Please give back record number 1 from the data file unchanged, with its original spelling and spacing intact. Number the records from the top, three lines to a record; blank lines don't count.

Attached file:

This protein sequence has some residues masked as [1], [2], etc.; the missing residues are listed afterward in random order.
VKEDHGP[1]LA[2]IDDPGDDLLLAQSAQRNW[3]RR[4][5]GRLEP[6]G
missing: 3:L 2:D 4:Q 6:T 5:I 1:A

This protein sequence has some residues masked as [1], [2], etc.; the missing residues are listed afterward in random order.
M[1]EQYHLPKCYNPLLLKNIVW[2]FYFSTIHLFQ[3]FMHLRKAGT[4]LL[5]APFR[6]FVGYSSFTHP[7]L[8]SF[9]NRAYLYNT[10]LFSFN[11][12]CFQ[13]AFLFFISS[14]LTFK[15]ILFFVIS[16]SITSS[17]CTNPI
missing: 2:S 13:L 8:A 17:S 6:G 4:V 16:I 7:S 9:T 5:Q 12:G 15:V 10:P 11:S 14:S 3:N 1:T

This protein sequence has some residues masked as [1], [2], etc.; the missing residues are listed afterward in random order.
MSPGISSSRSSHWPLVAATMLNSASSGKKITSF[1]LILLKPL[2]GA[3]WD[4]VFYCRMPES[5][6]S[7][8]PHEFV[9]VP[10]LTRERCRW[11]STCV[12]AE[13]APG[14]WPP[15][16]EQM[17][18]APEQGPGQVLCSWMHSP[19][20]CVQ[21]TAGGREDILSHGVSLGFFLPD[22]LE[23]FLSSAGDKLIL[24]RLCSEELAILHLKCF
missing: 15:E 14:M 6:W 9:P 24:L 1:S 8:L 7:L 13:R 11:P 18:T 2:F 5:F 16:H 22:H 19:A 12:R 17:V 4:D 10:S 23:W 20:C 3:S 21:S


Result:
This protein sequence has some residues masked as [1], [2], etc.; the missing residues are listed afterward in random order.
VKEDHGP[1]LA[2]IDDPGDDLLLAQSAQRNW[3]RR[4][5]GRLEP[6]G
missing: 3:L 2:D 4:Q 6:T 5:I 1:A